Tiny rubber kiwi

You won’t see a live kiwi in New Zealand unless you’re a dedicated birdwatcher or you go to a zoo. Unlike kea parrots, seagulls, and ibises, kiwis don’t hang out around humans and swoop down from the air to snatch crumbs from your lunch. They’re nocturnal. Moreover, they can’t swoop.

Nevertheless, tourist shops are overrun with kiwi bird keychains, t-shirts, mugs, shot glasses, paperweights, coasters, playing cards, baseball caps, fridge magnets, and figurines made from plastic, wood, glass, and metal.

Although I like animal figurines, and the kiwi is obviously the iconic New Zealand animal, I refrained from buying a kiwi figurine until I saw this inexpensive, tiny, rubber, made-in-China creature. Perfect.

Brass bird sculpture from Waiheke Island

This bird sculpture was made by Paora Toi-Te-Rangiuaia, a Maori artist whose shop I wandered into on Waiheke Island. He is a jeweler and self-trained sculptor who uses traditional Maori symbols and subjects, and is fascinated with bird and feather forms, which he has reproduced in stone, wood, and various metals. I’m proud to have been able to bring this little bird home with me.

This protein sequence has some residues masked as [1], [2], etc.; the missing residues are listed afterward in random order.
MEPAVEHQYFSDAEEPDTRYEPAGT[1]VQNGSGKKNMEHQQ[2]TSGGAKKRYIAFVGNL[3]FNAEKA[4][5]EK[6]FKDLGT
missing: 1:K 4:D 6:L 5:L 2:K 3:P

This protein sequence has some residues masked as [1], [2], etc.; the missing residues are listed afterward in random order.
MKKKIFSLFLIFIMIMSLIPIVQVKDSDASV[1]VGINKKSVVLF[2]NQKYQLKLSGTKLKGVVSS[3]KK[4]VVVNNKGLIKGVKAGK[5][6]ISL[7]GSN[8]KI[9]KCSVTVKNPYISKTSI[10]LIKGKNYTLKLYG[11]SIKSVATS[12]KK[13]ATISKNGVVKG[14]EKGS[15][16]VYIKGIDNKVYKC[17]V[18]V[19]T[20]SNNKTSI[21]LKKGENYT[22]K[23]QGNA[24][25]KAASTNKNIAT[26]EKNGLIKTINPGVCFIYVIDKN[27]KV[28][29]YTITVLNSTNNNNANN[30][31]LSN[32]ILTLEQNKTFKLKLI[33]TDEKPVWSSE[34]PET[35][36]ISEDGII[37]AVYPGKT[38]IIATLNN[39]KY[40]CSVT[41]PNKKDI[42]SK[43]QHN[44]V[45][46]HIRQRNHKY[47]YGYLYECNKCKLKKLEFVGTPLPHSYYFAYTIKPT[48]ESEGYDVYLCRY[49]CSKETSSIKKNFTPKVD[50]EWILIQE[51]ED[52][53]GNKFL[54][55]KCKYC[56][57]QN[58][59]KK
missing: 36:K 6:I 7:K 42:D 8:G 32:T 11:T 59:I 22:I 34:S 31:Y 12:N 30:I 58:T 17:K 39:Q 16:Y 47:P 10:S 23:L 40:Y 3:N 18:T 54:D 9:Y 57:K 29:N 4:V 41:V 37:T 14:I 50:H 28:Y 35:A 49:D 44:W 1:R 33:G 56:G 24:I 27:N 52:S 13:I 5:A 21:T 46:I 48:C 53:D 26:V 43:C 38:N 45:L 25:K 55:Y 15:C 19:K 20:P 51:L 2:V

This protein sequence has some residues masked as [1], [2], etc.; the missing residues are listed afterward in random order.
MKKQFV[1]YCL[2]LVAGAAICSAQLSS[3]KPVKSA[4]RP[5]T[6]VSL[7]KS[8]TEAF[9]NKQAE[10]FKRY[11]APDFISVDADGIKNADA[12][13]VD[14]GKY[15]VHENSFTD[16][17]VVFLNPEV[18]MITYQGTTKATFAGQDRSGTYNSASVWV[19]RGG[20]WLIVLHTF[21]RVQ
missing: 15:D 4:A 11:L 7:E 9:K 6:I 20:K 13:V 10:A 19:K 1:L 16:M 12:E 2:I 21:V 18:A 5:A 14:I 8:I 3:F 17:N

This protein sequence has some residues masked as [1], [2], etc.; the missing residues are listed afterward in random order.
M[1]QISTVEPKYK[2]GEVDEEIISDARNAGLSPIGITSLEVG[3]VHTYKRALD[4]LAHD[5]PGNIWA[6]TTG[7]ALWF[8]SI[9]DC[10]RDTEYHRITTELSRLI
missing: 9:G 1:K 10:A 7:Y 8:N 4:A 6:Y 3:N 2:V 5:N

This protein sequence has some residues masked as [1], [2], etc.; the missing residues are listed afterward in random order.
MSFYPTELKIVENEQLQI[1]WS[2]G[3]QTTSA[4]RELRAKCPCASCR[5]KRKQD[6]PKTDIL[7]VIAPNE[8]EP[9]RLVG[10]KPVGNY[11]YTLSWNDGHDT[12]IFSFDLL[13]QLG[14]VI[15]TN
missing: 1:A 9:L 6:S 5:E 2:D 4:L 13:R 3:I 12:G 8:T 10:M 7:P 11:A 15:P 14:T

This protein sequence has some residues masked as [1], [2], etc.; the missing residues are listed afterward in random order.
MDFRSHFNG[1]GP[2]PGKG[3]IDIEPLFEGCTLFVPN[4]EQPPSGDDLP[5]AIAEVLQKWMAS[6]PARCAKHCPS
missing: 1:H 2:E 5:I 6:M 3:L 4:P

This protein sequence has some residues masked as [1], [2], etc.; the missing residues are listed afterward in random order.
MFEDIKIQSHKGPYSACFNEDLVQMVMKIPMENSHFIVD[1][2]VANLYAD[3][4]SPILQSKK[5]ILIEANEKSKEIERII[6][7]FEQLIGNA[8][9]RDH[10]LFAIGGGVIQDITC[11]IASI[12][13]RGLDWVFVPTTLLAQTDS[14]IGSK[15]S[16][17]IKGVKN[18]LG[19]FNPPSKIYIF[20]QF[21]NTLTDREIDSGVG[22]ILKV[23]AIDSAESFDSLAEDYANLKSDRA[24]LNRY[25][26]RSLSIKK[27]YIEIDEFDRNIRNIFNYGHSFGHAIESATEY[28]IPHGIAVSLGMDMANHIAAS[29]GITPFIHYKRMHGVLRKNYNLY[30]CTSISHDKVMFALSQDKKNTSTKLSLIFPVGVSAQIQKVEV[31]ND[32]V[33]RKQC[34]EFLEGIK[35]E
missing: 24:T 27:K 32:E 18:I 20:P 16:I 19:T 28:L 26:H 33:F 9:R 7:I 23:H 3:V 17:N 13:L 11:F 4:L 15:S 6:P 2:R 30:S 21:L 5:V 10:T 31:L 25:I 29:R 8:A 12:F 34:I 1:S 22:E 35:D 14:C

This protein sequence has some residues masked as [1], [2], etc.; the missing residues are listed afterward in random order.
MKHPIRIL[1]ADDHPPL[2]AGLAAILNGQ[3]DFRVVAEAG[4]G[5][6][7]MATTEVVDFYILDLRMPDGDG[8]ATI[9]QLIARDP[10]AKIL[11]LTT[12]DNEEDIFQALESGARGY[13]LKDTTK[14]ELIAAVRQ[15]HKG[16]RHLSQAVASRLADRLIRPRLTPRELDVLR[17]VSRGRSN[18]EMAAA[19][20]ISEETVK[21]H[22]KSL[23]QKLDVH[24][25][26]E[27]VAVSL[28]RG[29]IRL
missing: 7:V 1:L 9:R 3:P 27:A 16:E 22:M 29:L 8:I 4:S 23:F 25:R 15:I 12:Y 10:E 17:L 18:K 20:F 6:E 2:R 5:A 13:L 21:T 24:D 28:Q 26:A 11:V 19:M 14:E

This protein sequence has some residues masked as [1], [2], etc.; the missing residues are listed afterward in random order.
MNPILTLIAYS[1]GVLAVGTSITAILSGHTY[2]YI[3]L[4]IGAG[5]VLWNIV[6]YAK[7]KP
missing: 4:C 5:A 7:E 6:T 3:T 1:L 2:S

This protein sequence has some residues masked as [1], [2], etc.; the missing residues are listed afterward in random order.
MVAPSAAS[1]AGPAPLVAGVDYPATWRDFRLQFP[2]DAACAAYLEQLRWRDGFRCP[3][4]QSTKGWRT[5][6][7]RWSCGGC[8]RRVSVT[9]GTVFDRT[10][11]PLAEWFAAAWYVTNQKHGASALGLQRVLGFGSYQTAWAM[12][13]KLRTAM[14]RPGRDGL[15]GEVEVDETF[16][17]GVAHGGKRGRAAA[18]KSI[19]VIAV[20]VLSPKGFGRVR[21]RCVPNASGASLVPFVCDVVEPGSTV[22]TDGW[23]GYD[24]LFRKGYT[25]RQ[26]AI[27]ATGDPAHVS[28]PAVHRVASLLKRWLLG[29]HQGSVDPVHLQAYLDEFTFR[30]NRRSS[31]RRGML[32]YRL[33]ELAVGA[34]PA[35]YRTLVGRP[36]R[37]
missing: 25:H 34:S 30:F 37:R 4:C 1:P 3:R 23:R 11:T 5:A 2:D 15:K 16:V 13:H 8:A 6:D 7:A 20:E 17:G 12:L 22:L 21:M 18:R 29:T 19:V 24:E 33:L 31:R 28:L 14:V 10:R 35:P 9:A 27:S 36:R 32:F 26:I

Here’s a photo of a real wax-eye or silver-eye bird, the kind the sculpture was modeled on, taken by someone good at bird photos:

Two jade animals

In Singapore, there are many jade and other carved stone figurines available, especially of the 12 Chinese zodiac animals, because many people practice feng shui.

I seldom see stone elephants, though, certainly not in this form, with the trunk turned to the side.

The other animal is a mythical thingy with a lot of different names. The main Wikipedia entry is at Pixiu. It has wings and one horn, and it goes without saying it’s lucky or whatever.

There’s nothing in the picture for scale, but these things are tiny.

I bought them at Naga Arts and Antiques at Tanglin Shopping Centre.